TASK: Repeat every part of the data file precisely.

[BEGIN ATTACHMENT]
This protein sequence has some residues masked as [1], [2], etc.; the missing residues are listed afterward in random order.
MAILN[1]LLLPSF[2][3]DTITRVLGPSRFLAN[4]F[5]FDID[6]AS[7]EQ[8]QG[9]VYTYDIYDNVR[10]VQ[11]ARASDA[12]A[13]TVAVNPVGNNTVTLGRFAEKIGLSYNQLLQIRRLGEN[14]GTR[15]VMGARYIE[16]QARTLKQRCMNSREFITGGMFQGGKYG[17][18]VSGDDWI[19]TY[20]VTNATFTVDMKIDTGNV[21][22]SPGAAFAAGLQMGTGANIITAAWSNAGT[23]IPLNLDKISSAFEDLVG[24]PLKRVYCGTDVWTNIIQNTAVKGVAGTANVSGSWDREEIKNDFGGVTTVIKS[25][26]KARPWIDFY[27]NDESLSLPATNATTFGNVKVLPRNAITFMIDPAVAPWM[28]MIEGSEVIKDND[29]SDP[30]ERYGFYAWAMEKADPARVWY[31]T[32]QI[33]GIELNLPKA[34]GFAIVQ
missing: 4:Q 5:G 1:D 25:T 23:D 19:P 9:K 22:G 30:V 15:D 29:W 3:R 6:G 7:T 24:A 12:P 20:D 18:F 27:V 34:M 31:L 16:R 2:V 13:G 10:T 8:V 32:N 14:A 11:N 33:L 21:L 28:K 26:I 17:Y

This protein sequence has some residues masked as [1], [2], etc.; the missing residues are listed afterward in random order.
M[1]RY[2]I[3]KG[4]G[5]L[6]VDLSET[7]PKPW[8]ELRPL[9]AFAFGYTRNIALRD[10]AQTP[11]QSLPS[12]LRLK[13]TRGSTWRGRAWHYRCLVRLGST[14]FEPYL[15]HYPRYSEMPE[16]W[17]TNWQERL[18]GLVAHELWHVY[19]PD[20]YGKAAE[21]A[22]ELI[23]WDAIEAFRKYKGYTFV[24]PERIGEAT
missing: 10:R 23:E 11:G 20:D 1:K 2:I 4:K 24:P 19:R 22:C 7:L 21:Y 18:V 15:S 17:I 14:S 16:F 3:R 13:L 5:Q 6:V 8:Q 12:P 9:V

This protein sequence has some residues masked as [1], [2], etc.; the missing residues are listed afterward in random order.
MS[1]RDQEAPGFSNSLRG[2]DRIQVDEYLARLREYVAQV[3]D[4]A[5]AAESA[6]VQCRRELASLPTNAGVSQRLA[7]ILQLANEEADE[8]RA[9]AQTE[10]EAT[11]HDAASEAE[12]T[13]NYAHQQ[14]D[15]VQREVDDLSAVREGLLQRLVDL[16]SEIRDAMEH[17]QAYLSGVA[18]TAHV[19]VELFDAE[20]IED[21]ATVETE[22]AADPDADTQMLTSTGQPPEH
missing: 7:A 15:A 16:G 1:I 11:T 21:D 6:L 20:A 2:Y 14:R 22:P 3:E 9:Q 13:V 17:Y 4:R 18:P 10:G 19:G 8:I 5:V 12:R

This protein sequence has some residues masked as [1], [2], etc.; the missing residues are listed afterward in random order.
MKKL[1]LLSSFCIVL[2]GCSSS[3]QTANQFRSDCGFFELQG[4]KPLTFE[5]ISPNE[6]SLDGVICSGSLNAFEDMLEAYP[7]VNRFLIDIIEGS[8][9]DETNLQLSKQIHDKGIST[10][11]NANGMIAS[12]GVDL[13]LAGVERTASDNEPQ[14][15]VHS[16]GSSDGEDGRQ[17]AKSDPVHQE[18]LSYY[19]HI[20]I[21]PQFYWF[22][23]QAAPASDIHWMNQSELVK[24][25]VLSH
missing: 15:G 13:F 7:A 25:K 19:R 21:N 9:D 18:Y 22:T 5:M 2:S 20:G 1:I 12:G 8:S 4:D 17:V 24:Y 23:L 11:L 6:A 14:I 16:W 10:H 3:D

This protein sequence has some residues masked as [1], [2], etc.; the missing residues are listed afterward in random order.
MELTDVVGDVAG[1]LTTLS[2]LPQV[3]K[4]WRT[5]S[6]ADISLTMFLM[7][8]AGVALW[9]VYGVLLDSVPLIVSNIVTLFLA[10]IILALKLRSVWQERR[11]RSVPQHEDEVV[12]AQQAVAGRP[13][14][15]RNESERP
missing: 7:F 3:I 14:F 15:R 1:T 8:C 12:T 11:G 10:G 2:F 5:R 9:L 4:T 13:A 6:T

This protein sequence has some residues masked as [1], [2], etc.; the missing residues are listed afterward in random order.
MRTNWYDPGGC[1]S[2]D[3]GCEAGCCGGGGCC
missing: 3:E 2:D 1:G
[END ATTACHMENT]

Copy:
This protein sequence has some residues masked as [1], [2], etc.; the missing residues are listed afterward in random order.
MAILN[1]LLLPSF[2][3]DTITRVLGPSRFLAN[4]F[5]FDID[6]AS[7]EQ[8]QG[9]VYTYDIYDNVR[10]VQ[11]ARASDA[12]A[13]TVAVNPVGNNTVTLGRFAEKIGLSYNQLLQIRRLGEN[14]GTR[15]VMGARYIE[16]QARTLKQRCMNSREFITGGMFQGGKYG[17][18]VSGDDWI[19]TY[20]VTNATFTVDMKIDTGNV[21][22]SPGAAFAAGLQMGTGANIITAAWSNAGT[23]IPLNLDKISSAFEDLVG[24]PLKRVYCGTDVWTNIIQNTAVKGVAGTANVSGSWDREEIKNDFGGVTTVIKS[25][26]KARPWIDFY[27]NDESLSLPATNATTFGNVKVLPRNAITFMIDPAVAPWM[28]MIEGSEVIKDND[29]SDP[30]ERYGFYAWAMEKADPARVWY[31]T[32]QI[33]GIELNLPKA[34]GFAIVQ
missing: 4:Q 5:G 1:D 25:T 23:D 19:P 9:K 22:G 30:V 15:D 29:W 3:R 6:G 7:T 24:A 12:P 20:D 18:F 27:V 34:M 31:L 16:R 2:V 13:G 10:T 8:V 32:N 14:A 11:N 33:L 21:L 28:K 26:I 17:Y

This protein sequence has some residues masked as [1], [2], etc.; the missing residues are listed afterward in random order.
M[1]RY[2]I[3]KG[4]G[5]L[6]VDLSET[7]PKPW[8]ELRPL[9]AFAFGYTRNIALRD[10]AQTP[11]QSLPS[12]LRLK[13]TRGSTWRGRAWHYRCLVRLGST[14]FEPYL[15]HYPRYSEMPE[16]W[17]TNWQERL[18]GLVAHELWHVY[19]PD[20]YGKAAE[21]A[22]ELI[23]WDAIEAFRKYKGYTFV[24]PERIGEAT
missing: 10:R 23:E 11:G 20:D 1:K 2:I 4:K 24:P 19:R 22:C 7:L 21:Y 18:V 15:S 17:I 14:S 16:F 3:R 13:L 5:Q 6:V 8:Q 12:P 9:V

This protein sequence has some residues masked as [1], [2], etc.; the missing residues are listed afterward in random order.
MS[1]RDQEAPGFSNSLRG[2]DRIQVDEYLARLREYVAQV[3]D[4]A[5]AAESA[6]VQCRRELASLPTNAGVSQRLA[7]ILQLANEEADE[8]RA[9]AQTE[10]EAT[11]HDAASEAE[12]T[13]NYAHQQ[14]D[15]VQREVDDLSAVREGLLQRLVDL[16]SEIRDAMEH[17]QAYLSGVA[18]TAHV[19]VELFDAE[20]IED[21]ATVETE[22]AADPDADTQMLTSTGQPPEH
missing: 7:A 15:A 16:G 1:I 11:T 21:D 6:L 20:A 2:Y 14:R 22:P 3:E 9:Q 13:V 17:Y 4:R 18:P 10:G 19:G 8:I 5:V 12:R

This protein sequence has some residues masked as [1], [2], etc.; the missing residues are listed afterward in random order.
MKKL[1]LLSSFCIVL[2]GCSSS[3]QTANQFRSDCGFFELQG[4]KPLTFE[5]ISPNE[6]SLDGVICSGSLNAFEDMLEAYP[7]VNRFLIDIIEGS[8][9]DETNLQLSKQIHDKGIST[10][11]NANGMIAS[12]GVDL[13]LAGVERTASDNEPQ[14][15]VHS[16]GSSDGEDGRQ[17]AKSDPVHQE[18]LSYY[19]HI[20]I[21]PQFYWF[22][23]QAAPASDIHWMNQSELVK[24][25]VLSH
missing: 15:G 13:F 7:A 25:K 19:R 21:N 9:D 18:Y 22:T 5:M 2:S 20:G 1:I 12:G 8:S 4:D 17:V 24:Y 23:L 11:L 6:A 14:I 16:W 10:H 3:D

This protein sequence has some residues masked as [1], [2], etc.; the missing residues are listed afterward in random order.
MELTDVVGDVAG[1]LTTLS[2]LPQV[3]K[4]WRT[5]S[6]ADISLTMFLM[7][8]AGVALW[9]VYGVLLDSVPLIVSNIVTLFLA[10]IILALKLRSVWQERR[11]RSVPQHEDEVV[12]AQQAVAGRP[13][14][15]RNESERP
missing: 7:F 3:I 14:F 15:R 1:T 8:C 12:T 11:G 10:G 2:F 5:R 9:L 4:T 13:A 6:T

This protein sequence has some residues masked as [1], [2], etc.; the missing residues are listed afterward in random order.
MRTNWYDPGGC[1]S[2]D[3]GCEAGCCGGGGCC
missing: 3:E 2:D 1:G